What an incredibly generous thing you did, paying Electrogas’ excise tax bill so Yorgen Fenech, the Gasan family and the Apap Bolognas could make more money.
After all, €46.5 million is no small sacrifice.
I know you could have done a lot with that. Funded public health, for example, or built social housing.
But squeezing 9.8% profit rather than 7% out of a power station no one needed makes a big difference to the Fenechs, Gasans, and Apap Bolognas, not to mention Siemens and SOCAR.
Okay, yes, it wasn’t exactly your decision to put these ‘first families’ first.
Konrad Mizzi took care of that when he unilaterally “fixed” the Electrogas tax “problem” using your money.
Fixing things is what Konnie does.
So what was the “problem”? Electrogas owed Customs an awful lot of money and they didn’t want to pay it.
I’m sure we can all relate. I hate getting my annual tax bill, too. And I’ve felt that unpleasant tightening in my stomach when a letter arrives from Revenue Canada or the German Finanzamt outside the normal tax season.
No one in their right mind wants to have a problem with those guys, so we pay our tax bill on time.
It never occurred to me to just call up my pet government Minister and tell him to make my tax bill go away. But I guess that’s because I’ve never had a Minister in my pocket.
To be fair, it’s not strictly ‘generosity’ when Mizzi couldn’t say no. That’s the thing about corruption. Once you’ve taken dirty money, the other party has something on you, and you get pulled in deeper and deeper.
Mizzi had to agree to make your State Utility company (Enemalta) eat a private company’s massive tax bill because he was caught up in the power station scam, too.
Look back at the last three years and you’ll see that each new problem that threatened to derail their gravy train was solved with some fresh improvisation. We’re watching those bodged together solutions come apart right now in the Daphne Caruana Galizia public inquiry.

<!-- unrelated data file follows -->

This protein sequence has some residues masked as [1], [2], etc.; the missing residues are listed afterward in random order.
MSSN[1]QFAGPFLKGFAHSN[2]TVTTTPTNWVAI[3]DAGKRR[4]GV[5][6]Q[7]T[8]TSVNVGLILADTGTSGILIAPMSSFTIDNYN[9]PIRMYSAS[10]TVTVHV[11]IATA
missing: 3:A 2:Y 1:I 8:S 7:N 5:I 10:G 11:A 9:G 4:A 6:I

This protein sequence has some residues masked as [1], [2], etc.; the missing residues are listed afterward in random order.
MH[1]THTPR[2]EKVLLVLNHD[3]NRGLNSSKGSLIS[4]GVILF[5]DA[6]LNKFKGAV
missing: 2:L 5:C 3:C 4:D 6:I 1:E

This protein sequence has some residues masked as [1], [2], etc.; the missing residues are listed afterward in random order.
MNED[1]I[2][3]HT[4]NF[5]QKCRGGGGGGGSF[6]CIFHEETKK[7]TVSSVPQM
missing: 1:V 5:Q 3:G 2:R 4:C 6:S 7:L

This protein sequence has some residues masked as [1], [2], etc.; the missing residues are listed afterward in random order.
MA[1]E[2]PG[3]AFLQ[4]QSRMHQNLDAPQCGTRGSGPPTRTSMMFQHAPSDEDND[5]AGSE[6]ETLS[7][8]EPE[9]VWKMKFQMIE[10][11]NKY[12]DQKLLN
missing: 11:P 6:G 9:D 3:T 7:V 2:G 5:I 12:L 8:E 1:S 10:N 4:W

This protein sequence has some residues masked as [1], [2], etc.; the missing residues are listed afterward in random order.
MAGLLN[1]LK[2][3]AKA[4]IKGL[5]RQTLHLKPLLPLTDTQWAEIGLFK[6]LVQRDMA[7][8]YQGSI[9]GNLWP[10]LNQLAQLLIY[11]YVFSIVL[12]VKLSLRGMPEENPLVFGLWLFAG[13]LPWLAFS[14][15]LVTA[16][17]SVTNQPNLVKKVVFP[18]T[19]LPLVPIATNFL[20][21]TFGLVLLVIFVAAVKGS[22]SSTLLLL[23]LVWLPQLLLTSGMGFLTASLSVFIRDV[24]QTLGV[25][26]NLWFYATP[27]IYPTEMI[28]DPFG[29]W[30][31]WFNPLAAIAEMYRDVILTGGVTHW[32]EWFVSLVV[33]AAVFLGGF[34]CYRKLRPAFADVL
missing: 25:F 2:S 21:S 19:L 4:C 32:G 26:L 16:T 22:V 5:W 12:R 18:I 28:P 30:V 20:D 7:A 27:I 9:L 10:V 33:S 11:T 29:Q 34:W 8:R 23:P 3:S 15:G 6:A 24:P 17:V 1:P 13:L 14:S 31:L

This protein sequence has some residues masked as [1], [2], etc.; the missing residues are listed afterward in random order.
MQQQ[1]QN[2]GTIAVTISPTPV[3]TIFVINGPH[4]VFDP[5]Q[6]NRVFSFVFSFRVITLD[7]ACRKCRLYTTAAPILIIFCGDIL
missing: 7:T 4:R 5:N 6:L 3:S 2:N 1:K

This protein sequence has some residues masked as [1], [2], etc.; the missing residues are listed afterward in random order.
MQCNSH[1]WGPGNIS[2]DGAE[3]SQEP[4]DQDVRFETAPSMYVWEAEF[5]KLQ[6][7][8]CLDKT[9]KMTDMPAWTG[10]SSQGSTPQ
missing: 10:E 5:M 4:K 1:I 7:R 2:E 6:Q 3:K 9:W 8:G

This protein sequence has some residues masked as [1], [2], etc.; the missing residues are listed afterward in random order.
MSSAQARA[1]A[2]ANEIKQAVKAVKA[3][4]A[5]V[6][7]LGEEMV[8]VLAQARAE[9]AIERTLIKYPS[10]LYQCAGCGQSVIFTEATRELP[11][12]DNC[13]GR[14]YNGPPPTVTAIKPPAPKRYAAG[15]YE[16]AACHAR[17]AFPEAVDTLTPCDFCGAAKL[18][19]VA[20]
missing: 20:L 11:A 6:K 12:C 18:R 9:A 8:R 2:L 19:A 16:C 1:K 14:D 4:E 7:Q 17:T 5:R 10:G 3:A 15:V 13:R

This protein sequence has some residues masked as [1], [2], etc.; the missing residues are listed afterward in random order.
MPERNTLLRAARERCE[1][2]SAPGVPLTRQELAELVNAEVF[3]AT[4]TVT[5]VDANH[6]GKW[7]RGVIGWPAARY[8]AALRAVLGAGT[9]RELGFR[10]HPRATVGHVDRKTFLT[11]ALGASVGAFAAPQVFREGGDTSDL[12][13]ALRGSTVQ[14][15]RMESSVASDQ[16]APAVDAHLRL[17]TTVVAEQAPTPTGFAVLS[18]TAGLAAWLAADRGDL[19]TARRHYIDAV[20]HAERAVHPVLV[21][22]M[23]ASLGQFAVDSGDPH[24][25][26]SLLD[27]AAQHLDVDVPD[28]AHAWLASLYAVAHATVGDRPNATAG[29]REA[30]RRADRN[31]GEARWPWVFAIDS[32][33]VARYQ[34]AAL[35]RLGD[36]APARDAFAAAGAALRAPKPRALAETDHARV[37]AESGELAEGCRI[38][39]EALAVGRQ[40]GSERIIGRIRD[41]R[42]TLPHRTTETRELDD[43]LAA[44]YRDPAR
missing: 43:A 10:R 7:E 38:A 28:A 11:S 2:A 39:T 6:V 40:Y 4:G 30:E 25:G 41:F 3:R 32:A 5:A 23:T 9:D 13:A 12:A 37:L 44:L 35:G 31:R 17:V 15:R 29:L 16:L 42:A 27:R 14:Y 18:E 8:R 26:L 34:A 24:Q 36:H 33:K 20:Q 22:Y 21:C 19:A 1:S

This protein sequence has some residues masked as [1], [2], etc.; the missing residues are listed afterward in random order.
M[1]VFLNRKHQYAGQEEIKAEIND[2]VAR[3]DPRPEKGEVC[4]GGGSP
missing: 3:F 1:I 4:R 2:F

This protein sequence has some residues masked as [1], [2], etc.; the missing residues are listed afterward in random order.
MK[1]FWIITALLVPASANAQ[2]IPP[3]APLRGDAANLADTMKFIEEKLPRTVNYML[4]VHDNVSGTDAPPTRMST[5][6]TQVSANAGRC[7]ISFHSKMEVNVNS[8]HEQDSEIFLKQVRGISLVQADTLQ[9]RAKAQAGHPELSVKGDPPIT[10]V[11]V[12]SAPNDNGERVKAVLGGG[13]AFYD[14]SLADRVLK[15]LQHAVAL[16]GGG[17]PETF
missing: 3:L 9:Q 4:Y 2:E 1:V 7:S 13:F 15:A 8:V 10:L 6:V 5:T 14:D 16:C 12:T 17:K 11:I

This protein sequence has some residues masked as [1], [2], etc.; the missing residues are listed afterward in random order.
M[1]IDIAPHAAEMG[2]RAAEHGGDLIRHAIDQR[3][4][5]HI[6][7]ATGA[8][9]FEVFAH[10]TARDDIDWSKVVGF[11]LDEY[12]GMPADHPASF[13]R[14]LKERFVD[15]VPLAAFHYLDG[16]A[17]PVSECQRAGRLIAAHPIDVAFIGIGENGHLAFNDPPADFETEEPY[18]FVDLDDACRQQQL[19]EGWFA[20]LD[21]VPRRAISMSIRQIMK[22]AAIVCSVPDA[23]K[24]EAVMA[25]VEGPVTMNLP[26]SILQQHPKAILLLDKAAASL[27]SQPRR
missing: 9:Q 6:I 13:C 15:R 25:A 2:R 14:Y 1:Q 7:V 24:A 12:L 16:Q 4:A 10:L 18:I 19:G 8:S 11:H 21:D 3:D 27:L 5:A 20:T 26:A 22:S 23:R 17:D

So yeah, Mizzi couldn’t say no. Not without potentially exposing his own corrupt role in the deal. Illegal State aid be damned.
But it’s more than that, isn’t it? Because Mizzi had placed all his chips on 17 Black.
He had to make the tax bill go away because the power station Malta didn’t need had to stay afloat. Otherwise the roadmap to riches they worked so hard on would fall apart, and the dream of easy money would fade away for Mizzi, Schembri and Muscat.
And so the Miracle Minister who brought you Vitals Global Healthcare sat down and sorted it all out in a nice quiet meeting with Yorgen Fenech on 28 October 2017.
I’m sure it’s just a coincidence that this took place 11 days after Caruana Galizia was murdered with a massive car bomb, after having received a very large cache of leaked emails on that same Electrogas project.
The original agreement signed by Electrogas in 2015 was supposed to include excise tax, and now it doesn’t, thanks to a little Mizzi Magic. You picked up the tab for them by paying higher rates to Enemalta.
Sure, it’s not “EU Commission approved”, as they like to claim. But the Commission was brushed aside with a few lies, too (click on the image below to read the full thread).
On 11 January 2017, @EU_Commission approved the ElectroGas project for State Aid by Enemalta (the SoSA). One of the grounds was that the envisaged profit did not permit overcompensation. The EC also noted that payment was fixed. 1/https://t.co/HCgGH5yvOX pic.twitter.com/FG6NcI7V2J
— BugM (@bugdavem) September 9, 2020
Besides, these guys had already weathered worse crises than a massive excise tax dispute with Customs.